Disappointing Jobless Claims Figures Show Little Progress, Gold Price Holds Steady
1.48 million Americans applied for unemployment benefits in the week ended June 20, almost matching the 1.54 million (upwardly revised) claims seen a week earlier. Claims were forecast at 1.32 million, but progress in the labor market recovery has been slower than expected. While claims figures have ticked downward for 12 consecutive weeks, analysts are concerned at the small gap between the last two weeks. In total, 47 million Americans have applied for jobless benefits in the last 14 weeks.
- Jobless claims for the week ended June 20 came in at 1.48 million vs. 1.32 million expected and 1.54 million the week before.
- Continuing claims came in at 19.52 million for the week ended June 13, down from 20.29 million cases the week before and lower than the 20 million expected.
- California reported the most claims with 287,000 new applications, gaining on 241,000 the week before.
Applications for Pandemic Unemployment Assistance (PUA) claims, which includes claims for people like contractors who were previously ineligible for unemployment insurance, ticked downwards. PUA claims totalled 728,120 in the week ended June 20 (unadjusted) vs. 770,920 claims reported the week before.
California saw the most new cases with 287,000 new claims in the week ended June 20, up from 241,000 the week before. Georgia reported 124,000 claims last week, down from 132,000 the week before. Florida saw 93,000 new claims, New York reported 90,000, and Texas reported 89,000. Despite rising coronavirus cases in some areas, many states have initiated a reopening of their economies. The initiative began in May for many states, with a gradual loosening of lockdown restrictions allowing certain businesses to open their doors.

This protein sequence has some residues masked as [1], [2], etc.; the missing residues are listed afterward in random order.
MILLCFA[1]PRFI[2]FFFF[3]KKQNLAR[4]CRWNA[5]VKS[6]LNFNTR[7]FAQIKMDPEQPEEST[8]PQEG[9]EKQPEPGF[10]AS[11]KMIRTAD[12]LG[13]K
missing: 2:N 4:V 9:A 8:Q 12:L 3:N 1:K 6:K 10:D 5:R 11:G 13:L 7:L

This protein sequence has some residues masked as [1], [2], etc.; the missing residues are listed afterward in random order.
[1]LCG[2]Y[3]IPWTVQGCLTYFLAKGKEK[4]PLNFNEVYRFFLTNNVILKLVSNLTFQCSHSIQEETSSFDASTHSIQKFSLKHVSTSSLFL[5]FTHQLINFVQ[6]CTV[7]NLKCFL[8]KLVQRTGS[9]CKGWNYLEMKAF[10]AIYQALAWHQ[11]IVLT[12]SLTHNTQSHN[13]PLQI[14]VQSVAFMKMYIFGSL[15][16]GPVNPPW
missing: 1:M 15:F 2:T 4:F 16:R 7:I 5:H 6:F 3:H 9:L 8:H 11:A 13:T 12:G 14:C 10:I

#JoblessClaims Charts https://t.co/3qPWvTGT2I pic.twitter.com/KEL0XmsT4w
— Logan Mohtashami (@LoganMohtashami) June 25, 2020
The reopening has correlated with increased number of coronavirus cases. States with the highest spread of the virus are seeing the slowest economic activity. Arizona, Texas, and Utah are among the states with contracting economic activity. Out of 9.4 million cases and 483,000 COVID-19 deaths around the world, the US accounts for 2.3 million cases and 121,000 deaths.
Nomura economist Lewis Alexander said on Wednesday that “Initial jobless claims continue to moderate only gradually. While the labor market remains exceptionally weak, signs of gradual improvement suggest another month of NFP gains during June.”
“We’re seeing a slowdown in layoffs, but hiring hasn’t picked up a tremendous amount,” said Nick Bunker, economist at the job site Indeed. “The recovery from this is going to potentially be a very long slog if we can’t get the virus under control quickly.”
“There’s still this two tracks of this ongoing hemorrhaging of jobs while we also see a lot of people getting rehired,” said Heidi Shierholz, senior economist at the Economic Policy Institute.
Gold prices have seen little reaction to the day’s news. Spot gold last traded at $1,761.56/oz, down 0.08% with a high of $1,768.80/oz and a low of $1,756.07/oz. Gold prices have seen low volatility in today’s session, with weaker than expected labor market news perhaps offset by the durable goods orders report for May, which beat expectations. Q1 GDP reportedly fell 5% according to the latest report, in line with market forecasts.